The New York City Department of Environmental Protection (DEP) builds and maintains rain gardens (also known as right-of-way bioswales) to manage stormwater runoff from streets and sidewalks and improve water quality in local waterways.

A rain garden with black metal fence around a variety of plants. There is a sign explaining what rain gardens do with text and a diagram. There is a curb inlet and outlet to allow stormwater to enter the rain garden. The black metal fence has a bright blue DEP sticker or decal that says rain garden.

Rain gardens are planted areas that may look similar to a street tree pit or small garden. You can identify a rain garden by the following features:

  • Black metal fence with a bright blue DEP rain garden decal or educational sign along the fence post
  • Tree and/or a variety of plants
  • Curb inlet and outlet that allow stormwater to enter the rain garden
  • Low area in the center to collect stormwater

You can report these conditions in a rain garden:

  • Debris - litter or trash accumulation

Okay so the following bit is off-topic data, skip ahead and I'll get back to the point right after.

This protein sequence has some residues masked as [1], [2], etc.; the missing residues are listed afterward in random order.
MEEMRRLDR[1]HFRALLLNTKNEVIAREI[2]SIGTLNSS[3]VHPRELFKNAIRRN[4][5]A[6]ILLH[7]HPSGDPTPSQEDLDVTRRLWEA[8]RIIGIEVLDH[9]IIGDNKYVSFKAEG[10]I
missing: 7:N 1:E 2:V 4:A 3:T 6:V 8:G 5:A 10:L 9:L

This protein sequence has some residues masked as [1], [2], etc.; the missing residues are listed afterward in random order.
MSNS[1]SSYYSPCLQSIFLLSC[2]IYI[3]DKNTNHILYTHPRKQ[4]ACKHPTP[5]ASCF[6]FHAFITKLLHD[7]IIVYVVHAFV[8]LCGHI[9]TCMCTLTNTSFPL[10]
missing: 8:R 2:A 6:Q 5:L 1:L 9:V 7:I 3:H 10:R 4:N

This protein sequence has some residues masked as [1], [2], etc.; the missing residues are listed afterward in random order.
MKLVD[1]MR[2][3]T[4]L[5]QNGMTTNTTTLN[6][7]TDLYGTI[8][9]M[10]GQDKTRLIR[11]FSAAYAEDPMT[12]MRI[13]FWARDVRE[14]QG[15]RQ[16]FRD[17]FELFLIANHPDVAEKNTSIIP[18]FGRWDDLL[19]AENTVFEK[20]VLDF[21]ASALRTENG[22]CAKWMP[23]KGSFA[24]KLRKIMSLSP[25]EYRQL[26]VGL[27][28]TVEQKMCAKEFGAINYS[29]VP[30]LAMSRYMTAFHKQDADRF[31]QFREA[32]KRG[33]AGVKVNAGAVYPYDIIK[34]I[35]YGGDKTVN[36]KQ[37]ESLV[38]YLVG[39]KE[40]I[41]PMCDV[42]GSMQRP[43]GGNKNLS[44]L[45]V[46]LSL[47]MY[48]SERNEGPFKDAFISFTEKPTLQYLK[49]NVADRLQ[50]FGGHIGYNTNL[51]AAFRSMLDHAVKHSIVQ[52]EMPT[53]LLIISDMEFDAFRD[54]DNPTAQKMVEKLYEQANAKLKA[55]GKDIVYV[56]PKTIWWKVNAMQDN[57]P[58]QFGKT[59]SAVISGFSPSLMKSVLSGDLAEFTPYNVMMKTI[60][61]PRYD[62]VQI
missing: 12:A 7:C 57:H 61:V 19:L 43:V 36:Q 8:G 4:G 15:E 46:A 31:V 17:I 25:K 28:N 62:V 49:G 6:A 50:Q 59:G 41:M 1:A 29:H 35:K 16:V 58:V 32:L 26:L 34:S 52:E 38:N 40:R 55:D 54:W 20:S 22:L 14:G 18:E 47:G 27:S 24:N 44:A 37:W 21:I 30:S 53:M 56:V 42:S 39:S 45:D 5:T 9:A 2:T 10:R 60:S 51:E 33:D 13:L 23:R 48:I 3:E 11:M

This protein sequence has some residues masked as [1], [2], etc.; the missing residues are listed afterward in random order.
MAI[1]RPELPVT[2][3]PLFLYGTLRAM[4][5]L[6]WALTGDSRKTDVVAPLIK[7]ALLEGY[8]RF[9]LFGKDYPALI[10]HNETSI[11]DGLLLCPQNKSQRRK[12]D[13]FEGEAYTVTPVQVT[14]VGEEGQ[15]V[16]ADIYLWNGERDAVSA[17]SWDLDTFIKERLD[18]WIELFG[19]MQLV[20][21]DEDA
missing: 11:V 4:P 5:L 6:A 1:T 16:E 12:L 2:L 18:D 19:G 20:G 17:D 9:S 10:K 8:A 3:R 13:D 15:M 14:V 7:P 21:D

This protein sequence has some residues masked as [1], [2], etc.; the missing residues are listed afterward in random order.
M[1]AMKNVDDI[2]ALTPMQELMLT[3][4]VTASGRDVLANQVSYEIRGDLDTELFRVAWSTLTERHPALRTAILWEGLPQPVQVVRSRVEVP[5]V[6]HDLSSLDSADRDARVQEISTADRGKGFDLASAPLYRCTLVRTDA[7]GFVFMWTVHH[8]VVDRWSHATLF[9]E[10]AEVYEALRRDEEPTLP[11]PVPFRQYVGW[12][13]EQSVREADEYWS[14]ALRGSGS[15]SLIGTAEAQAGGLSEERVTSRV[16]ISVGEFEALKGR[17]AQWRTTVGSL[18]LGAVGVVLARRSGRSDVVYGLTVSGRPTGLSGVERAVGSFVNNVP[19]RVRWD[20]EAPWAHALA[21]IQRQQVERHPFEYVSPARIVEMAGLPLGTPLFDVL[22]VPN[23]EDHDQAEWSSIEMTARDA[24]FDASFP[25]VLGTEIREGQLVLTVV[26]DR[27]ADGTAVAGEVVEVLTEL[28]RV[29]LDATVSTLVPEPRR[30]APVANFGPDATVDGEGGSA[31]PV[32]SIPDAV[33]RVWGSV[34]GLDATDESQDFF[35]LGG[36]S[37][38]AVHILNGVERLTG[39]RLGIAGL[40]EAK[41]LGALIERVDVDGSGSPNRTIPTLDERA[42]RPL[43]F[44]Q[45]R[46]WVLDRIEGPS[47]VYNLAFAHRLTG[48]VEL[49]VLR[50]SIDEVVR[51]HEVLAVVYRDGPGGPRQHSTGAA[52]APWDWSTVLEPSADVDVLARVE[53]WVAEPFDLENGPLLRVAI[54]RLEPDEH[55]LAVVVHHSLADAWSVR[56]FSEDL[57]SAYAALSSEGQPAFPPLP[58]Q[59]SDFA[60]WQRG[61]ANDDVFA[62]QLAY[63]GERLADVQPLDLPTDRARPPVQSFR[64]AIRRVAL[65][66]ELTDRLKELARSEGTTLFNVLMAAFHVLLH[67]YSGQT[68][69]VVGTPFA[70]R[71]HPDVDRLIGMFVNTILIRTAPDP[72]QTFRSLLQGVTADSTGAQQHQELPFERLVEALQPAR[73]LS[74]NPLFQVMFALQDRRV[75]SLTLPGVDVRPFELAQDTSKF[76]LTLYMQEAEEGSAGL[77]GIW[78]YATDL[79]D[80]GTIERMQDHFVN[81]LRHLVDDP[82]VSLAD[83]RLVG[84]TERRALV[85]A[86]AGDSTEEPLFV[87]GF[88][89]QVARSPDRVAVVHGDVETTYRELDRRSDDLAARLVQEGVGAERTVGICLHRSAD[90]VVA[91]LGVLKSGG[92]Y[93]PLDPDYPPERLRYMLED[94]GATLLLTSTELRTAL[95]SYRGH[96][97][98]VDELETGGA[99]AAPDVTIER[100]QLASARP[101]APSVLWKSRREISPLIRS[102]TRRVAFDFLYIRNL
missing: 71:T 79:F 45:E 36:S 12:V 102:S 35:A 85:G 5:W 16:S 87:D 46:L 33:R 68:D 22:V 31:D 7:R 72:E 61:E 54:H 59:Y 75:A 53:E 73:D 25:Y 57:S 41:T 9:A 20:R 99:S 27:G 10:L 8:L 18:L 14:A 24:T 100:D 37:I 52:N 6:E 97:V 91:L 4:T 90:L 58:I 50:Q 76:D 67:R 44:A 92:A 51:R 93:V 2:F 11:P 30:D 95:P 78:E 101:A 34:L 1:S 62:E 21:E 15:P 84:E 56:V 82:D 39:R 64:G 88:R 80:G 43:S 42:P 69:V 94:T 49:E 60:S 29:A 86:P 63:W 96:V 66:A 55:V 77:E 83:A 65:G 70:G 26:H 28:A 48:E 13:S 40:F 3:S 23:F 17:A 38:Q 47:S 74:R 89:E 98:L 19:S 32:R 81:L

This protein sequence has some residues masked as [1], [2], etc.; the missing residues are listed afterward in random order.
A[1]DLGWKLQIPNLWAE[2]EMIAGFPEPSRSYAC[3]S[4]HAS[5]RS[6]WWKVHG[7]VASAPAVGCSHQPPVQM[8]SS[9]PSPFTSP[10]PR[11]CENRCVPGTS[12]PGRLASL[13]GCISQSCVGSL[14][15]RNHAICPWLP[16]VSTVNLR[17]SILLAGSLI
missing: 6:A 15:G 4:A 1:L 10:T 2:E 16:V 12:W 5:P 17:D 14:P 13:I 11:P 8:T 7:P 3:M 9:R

• Planting - unhealthy, damaged, or missing plants
  • Structure - guard rail, sidewalk, or curb damage

Attaching pictures or videos of the condition will help DEP locate and address the problem more efficiently.

DEP schedules new Rain Garden plantings and manages regular planting maintenance during the spring and fall seasons.

Rain gardens and other types of green infrastructure have positive environmental impacts, including:

  • Beautifying neighborhoods
  • Purifying the air
  • Reducing temperatures during hot weather
  • Improving street drainage, and
  • Reducing puddles and ponds

Learn more about DEP’s Rain Gardens.

Download the NYC Rain Gardens Brochure.

If you have questions or want more information about rain gardens you can contact DEP by email or phone.

By Email

RainGardens@dep.nyc.gov

By Phone

Call 311 for assistance.

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